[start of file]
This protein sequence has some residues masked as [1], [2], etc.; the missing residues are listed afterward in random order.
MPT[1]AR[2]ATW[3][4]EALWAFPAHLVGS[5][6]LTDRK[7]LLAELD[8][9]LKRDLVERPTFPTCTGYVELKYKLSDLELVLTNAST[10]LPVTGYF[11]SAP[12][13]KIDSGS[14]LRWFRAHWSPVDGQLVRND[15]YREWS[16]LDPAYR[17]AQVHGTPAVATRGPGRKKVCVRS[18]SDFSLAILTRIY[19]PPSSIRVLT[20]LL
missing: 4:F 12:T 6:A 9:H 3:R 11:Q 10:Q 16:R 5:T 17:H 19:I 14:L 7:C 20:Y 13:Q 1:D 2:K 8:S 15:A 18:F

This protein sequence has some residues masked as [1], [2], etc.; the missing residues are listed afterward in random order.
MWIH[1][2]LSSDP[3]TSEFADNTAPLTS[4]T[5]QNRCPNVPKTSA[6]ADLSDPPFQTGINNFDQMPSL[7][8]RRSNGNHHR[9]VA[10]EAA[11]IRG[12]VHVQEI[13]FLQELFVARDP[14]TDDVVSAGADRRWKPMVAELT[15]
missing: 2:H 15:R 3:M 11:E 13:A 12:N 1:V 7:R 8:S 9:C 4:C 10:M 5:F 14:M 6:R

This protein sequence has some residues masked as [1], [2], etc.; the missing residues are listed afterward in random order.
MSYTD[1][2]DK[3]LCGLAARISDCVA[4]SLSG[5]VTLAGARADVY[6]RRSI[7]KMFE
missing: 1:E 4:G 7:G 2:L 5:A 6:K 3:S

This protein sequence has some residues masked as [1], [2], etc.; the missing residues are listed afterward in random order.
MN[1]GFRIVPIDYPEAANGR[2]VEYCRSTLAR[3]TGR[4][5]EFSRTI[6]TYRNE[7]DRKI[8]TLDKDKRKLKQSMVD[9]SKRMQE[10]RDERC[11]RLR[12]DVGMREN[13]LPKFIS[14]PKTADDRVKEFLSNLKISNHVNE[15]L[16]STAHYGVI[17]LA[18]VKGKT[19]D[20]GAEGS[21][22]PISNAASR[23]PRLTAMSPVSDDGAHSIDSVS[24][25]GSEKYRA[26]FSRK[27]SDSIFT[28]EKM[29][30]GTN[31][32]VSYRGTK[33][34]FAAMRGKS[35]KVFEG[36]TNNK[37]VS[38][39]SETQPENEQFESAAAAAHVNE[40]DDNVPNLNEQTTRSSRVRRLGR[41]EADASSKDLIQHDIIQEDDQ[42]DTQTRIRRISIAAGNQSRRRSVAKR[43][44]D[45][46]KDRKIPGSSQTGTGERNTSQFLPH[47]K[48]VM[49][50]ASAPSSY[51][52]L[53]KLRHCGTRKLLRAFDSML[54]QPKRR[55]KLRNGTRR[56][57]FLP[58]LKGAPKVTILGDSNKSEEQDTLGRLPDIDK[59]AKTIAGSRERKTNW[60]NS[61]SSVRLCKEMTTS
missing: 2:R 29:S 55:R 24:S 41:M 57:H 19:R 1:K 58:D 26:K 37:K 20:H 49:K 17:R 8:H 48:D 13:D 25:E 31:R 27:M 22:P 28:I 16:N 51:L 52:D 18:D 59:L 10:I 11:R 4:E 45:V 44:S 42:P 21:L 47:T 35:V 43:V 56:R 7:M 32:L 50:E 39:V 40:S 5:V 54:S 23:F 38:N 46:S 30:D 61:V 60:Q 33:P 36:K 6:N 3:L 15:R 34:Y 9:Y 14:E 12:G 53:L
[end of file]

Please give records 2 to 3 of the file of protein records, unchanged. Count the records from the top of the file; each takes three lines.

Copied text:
This protein sequence has some residues masked as [1], [2], etc.; the missing residues are listed afterward in random order.
MWIH[1][2]LSSDP[3]TSEFADNTAPLTS[4]T[5]QNRCPNVPKTSA[6]ADLSDPPFQTGINNFDQMPSL[7][8]RRSNGNHHR[9]VA[10]EAA[11]IRG[12]VHVQEI[13]FLQELFVARDP[14]TDDVVSAGADRRWKPMVAELT[15]
missing: 2:H 15:R 3:M 11:E 13:A 12:N 1:V 7:R 8:S 9:C 4:C 10:M 5:F 14:M 6:R

This protein sequence has some residues masked as [1], [2], etc.; the missing residues are listed afterward in random order.
MSYTD[1][2]DK[3]LCGLAARISDCVA[4]SLSG[5]VTLAGARADVY[6]RRSI[7]KMFE
missing: 1:E 4:G 7:G 2:L 5:A 6:K 3:S